http://www.ece.utexas.edu/undergrad/preq_ce_0608.html [Broken]

    And here's CS:

    http://www.cs.utexas.edu/academics/undergraduate/degrees_courses/course_flowchart/flowchart.pdf [Broken]

    As you can see, at least at my university, CS is much more involved in the theories of programming and could almost be considered a very specific math degree. CE, however, is basically an EE degree with an emphasis on programming. CE's take a dedicated course on electro-magnetism for instance; something which a CS major would never have to even contemplate taking. In fact the basic sequence for a CE varies from EE only in the fact that they take Discrete Mathematics in lieu of Linear Algebra. So, at my school at least, you better at least like (and hopefully love) physics if you want to take CE.

    I would definitely look at comparable course requirements for your university, because CE varies alot from university to university.
    Last edited by a moderator: May 3, 2017
  20. Aug 13, 2007 #19
    ohhh ... alright... thanks :biggrin:
  21. Aug 14, 2007 #20
    hmmm about thaaaat:uhh:... physics in my H.S. everyone made it sound like a impossible to pass class, and well i avoided it by taking another class which was environmental science. it gave me the other science credit i needed and well what i'm trying to say is that i never really experienced physics, i know wat it deals with but that's about it... so i guess i wouldn't really know if i hate it or end up loving it or it's just not in my interest like all the other sciences :confused:
  22. Aug 31, 2007 #21

    Regardless of your preference over the courses, if you want to be an engineer in US, you have to take those basic science courses.

    Specifically speaking, If you want to work in the US, you will take FE Exam (Fundamentals of Engineering). To do well on the FE, it is a good idea to take those classes you mentioned.

    If you are going to be a computer science major, this really doesn't apply to you (But still wouldn't hurt to know them).
  23. Aug 31, 2007 #22
  24. Aug 31, 2007 #23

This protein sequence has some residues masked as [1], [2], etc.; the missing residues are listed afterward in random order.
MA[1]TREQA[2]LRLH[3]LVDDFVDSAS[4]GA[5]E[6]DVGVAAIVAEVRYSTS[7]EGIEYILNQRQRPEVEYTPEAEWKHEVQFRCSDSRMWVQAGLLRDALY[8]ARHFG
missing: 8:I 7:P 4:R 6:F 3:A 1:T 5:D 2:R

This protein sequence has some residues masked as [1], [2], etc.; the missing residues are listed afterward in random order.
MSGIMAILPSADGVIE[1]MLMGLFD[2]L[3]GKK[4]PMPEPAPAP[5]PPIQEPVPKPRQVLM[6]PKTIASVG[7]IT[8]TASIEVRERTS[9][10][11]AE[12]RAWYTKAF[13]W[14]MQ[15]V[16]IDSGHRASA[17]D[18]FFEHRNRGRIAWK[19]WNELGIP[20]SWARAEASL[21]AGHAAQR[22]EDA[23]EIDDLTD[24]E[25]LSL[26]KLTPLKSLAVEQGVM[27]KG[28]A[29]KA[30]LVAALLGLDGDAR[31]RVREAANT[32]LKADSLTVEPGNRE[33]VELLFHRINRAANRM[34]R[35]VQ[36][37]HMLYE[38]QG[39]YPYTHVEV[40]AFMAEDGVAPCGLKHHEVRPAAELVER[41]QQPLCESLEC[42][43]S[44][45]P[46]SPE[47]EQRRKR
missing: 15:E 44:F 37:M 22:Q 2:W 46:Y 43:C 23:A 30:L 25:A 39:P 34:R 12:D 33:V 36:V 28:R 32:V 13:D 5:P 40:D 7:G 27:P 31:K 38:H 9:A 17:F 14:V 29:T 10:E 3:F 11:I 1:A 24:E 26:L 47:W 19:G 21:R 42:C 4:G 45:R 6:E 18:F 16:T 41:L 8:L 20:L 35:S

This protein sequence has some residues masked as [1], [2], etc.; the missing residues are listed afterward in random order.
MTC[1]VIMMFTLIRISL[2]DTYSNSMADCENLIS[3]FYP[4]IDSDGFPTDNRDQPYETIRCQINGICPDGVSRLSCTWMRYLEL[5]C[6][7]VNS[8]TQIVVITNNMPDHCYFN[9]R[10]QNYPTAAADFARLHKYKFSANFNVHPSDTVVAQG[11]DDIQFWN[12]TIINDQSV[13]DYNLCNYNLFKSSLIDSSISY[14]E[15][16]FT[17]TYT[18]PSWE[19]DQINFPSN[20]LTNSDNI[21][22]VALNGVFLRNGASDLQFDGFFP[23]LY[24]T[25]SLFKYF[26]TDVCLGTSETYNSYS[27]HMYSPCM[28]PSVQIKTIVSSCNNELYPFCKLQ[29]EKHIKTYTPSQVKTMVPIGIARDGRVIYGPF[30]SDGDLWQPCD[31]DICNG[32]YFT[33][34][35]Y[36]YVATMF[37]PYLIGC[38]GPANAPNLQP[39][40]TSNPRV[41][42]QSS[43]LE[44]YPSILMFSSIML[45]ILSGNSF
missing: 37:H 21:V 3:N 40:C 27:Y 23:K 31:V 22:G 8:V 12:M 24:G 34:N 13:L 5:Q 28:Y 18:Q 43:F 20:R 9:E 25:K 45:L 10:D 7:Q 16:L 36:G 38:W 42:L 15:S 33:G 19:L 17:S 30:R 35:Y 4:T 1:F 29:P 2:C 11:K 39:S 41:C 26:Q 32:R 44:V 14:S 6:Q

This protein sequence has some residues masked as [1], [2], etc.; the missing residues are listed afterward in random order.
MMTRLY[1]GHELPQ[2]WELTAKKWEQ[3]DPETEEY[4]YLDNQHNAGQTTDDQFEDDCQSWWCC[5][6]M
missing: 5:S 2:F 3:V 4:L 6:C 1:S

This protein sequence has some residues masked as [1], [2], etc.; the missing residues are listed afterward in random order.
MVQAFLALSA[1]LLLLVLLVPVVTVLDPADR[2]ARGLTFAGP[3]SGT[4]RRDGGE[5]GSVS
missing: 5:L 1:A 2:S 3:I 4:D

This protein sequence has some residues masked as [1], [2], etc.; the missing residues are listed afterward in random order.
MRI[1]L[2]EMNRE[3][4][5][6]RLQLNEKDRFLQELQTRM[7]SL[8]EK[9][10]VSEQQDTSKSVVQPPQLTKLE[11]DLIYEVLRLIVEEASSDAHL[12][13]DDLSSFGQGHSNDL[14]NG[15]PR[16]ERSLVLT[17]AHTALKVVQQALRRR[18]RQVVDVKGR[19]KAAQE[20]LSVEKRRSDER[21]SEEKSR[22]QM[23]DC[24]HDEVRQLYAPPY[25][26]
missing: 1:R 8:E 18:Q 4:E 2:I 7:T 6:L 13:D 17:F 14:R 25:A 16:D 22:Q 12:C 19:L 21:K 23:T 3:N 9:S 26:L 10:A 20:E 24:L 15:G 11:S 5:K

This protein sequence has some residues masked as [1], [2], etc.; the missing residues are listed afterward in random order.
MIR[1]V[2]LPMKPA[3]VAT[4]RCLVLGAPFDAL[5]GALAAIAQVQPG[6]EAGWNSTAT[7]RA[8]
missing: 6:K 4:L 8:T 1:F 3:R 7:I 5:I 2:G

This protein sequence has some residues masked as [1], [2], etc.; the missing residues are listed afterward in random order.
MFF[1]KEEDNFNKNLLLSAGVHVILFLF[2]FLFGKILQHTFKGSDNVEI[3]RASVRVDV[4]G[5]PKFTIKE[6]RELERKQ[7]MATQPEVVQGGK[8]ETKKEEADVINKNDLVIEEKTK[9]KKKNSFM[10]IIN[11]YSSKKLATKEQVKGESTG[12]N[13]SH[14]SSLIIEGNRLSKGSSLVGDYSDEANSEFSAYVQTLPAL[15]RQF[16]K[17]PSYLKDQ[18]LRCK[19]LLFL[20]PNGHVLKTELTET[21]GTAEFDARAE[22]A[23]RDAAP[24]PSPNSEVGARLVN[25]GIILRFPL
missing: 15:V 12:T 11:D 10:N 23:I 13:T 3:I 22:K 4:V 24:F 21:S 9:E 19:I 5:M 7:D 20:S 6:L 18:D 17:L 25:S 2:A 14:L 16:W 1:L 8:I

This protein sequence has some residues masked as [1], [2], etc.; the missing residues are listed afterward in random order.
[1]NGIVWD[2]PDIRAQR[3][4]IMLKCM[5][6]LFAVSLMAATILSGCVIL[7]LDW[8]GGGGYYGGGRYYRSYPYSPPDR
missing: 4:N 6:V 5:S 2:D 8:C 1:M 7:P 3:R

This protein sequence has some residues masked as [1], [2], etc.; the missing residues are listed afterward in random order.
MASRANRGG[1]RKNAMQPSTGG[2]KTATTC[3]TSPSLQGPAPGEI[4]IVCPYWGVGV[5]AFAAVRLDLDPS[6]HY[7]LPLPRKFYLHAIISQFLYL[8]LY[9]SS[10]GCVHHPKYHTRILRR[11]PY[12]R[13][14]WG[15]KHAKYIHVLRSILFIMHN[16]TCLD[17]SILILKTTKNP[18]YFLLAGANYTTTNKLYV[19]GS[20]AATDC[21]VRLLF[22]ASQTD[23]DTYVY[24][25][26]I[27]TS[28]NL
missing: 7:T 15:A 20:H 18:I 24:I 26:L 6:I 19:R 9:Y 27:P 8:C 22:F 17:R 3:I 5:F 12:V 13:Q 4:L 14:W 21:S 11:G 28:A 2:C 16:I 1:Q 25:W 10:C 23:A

At my university only one semester in basic chemistry is required for engineers. I got a C+ in it because I took it first semester when I didn't understand how to learn. I wouldn't let an aversion to chemistry hold you back.

    As for physics, why are you afraid of it? If you had a bad experience in high school, could it have been an issue with the teaching quality or your study habits?

    Whatever you choose, go to the department website and read the overview they provide. Take a look at the course sequence and read the course description, so you understand what you're really going to be learning for the next four years.
  25. Aug 31, 2007 #24
    On that note at my school and most you can go CE then it requires only an extr 30 hours to get a second bachelors. After you have your CE degree you only need 10 hours of CS based classes and then just take 20 hours of other interesting classes or push-overs if you wish and boom you have both. My dad knows the head of the engineeing department here and he said that the CE is enough the difference is very minute and in a sense CE's are more versatile when coming to job selection.
  26. Oct 6, 2008 #25
    CE is just CS with electrical engineering classes thrown in. Honestly, at this point I'd say don't worry so much about choosing because the general courses you have to take for both majors are practically the same.

    As for hating physics, I despised it with a passion when I was in high school, but when I had to take it again in college, I actually took the time to understand it and in the end I found it very interesting. So if you don't like science now, chances are you haven't really given it a chance.

    As for being good at math... I really wouldn't let that be the sole decider of which major you will be taking. High school math and college math are two very VERY different things. I myself excelled greatly in highschool mathematics and it can be fun in college, but its alot of work. When you take difficult math courses for your major (ie. Upper level calculas, differential equations, linear algebra) you'll find yourself spending many hours in the library regardless of how much you currently excel in math.

    So what I'm saying is in the end, don't let your current strengths/weaknesses in certain fields make you choose your major. Choose your major based on what you want to do when you get a career and if you really want it you can work hard enough to succeed in any of the classes required whether or not you're good at it.

    A final note...

    Don't pick a major because it "looks so darn good on paper". I know many people who choose majors in career fields they don't even wanna work, only because it looks good to an employer. I know people who take electrical engineering even though they wanna take a business management type career path simply because it "looks good on the resume"... trust me, if you do that you will hate life.